social interaction. 30% (6) of these children showed remarkably significant improvements of 4or more ADOS scoring points. Of the remaining four children, two showed positive changes,but not enough to change their overall score. One of the children showed a negative scoringchange in the area of reciprocal social interactions, but the testing clinician also noted that thischild had recently lost two Skills Trainers with whom he had an emotional attachment, and thatthis may have affected his social interactions. A second child also tested slightly lower in this one category, but the evaluating physician attributed this to the fact that the child did not want to engage in the ADOS activitieswhen he was being observed rather than an actual negative change in symptoms. The physiciannotes that although the scoring did not reflect an overall improvement in the child’s reciprocalsocial interaction skills, measurable improvements were noted in other important areas including interest in other children, interest in group play, sharing enjoyment, pointing and gesturing.
Overall in the area of reciprocal social interaction,10% ( 2) of our study children improved enough to move out of the autism spectrum in this area altogether; and 25% (5) of thechildren moved from autistic into the autistic spectrum scoring realm. Imagination & Creativity: In the area of imagination and creativity, 30% (6) of the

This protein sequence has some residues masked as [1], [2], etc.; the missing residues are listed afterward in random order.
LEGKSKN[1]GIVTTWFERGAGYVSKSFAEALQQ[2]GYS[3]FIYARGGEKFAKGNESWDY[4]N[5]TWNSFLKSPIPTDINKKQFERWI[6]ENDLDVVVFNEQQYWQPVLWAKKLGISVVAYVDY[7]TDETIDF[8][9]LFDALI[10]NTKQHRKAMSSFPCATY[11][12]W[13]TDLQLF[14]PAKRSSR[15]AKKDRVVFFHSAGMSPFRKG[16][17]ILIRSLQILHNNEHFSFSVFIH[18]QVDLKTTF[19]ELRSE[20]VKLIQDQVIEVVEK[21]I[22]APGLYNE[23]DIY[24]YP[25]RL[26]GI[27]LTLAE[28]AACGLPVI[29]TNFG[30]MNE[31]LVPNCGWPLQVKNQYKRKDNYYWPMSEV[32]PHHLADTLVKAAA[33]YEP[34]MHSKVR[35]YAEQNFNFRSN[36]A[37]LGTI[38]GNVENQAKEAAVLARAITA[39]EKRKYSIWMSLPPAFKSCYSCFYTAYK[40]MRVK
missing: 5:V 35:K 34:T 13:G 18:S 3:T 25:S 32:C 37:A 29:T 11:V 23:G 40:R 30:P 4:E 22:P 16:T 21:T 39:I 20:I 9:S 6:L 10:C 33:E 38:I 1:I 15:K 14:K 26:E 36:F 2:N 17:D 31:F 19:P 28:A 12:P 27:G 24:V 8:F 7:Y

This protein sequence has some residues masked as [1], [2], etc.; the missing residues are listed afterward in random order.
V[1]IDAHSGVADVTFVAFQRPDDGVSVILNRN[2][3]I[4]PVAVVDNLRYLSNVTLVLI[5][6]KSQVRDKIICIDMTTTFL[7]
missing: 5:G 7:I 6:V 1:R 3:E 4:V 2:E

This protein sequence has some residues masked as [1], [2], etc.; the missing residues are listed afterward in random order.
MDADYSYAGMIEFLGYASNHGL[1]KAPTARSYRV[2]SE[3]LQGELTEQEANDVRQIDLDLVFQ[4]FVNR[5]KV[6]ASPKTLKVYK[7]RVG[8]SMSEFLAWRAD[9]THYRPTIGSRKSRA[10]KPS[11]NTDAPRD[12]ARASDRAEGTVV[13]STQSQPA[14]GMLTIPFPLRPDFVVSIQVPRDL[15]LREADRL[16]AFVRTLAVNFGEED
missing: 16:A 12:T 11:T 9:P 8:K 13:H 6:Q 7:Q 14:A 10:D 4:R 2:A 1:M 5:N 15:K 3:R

children showed obvious improvements in scoring. 70% (14) of the children’s overall scores
remained unchanged in this area. Anecdotally, it has been our experience outside of this study
that when children go on to complete the usually recommended protocol of 40 hours of
HBOT, we see the greatest improvements in imagination and creativity occurring somewhere
after their 30th hour of treatment .

Stereotyped Behaviors: In the area of stereotyped behaviors, 55% (11) of the children